10. #10
    Senior Member Shimagnolo's Avatar
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    I have a bike I rode for two years before I realized it had toe overlap.

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    The solution is shorter cranks but thats costs.

  12. #12
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    As said, you'll only notice it at slower speeds, and you'll get used to it.

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    Shorter toe-clips would change the position of the foot on the pedal ---- so that is not the solution.
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  14. #14
    Time for a change. stapfam's Avatar
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    Quote Originally Posted by Arcanum View Post
    I don't think the problem is the clips specifically. He'll probably run into toe overlap problems on that bike regardless of the pedals he uses.
    Probably will. Short wheelbase Race geometry bike and I have the same problem. Slow speed turns in "Carparks" etc and I sometimes feel the shoe jump a bit. Not a problem providing you don't panic

    foot boreas.jpg

    Wheras with a slightly less aggressive geometry and the foot is clear

    Foot Giant.jpg
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  15. #15
    coprolite fietsbob's Avatar
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    I built a frame with a longer top tube so as to have mudguards and no TCO, works fine..
    but front wheel feels lighter as a result .. top tube 60, frame size 58 ..

    OP is now aware of TCO now,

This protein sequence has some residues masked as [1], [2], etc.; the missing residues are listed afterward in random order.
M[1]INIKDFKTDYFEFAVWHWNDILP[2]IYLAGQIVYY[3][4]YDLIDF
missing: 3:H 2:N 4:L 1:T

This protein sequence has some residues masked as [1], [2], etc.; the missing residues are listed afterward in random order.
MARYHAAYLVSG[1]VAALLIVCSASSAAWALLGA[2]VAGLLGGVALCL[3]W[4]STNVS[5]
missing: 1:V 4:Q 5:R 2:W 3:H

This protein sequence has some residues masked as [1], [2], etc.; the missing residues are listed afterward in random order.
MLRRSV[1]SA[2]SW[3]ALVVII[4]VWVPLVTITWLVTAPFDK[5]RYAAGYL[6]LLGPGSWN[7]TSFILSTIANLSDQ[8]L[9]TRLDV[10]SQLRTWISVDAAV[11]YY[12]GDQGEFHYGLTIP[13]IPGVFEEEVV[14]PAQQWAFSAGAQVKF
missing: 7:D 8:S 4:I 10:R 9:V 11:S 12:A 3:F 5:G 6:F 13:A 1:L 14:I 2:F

... ride fast take chances ..

  16. #16
    Old fart JohnDThompson's Avatar
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    Quote Originally Posted by drmweaver2 View Post
    Shorter toe-clips would change the position of the foot on the pedal ---- so that is not the solution.
    Unless the OP doesn't really need those XXL toe clips.

    The pedal spindle should be under the ball of your foot. If it's behind that, try shorter clips.

  17. #17
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    Thanks for all the advice! If my foot position is correct, I guess I'd encounter the same problem even if I use clipless. Are MKS LL too large for size 9.5?

  18. #18
    Senior Member ScottStr's Avatar
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    I tried to find a picture of Kunta Kin-tay in Roots getting the front of his foot cut off to post as a possible solution. My size 12s and SWB frame cause a massive overlap. Sometimes causes my heart-rate to spike on tight, low-speed turns, but as long as i pay attention, no real problems. I ride with clipless pedals except when I switch to platforms for a ride that I know will be stop and go.

  19. #19
    Senior Member BlazingPedals's Avatar
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    Quote Originally Posted by drmweaver2 View Post
    Shorter toe-clips would change the position of the foot on the pedal ---- so that is not the solution.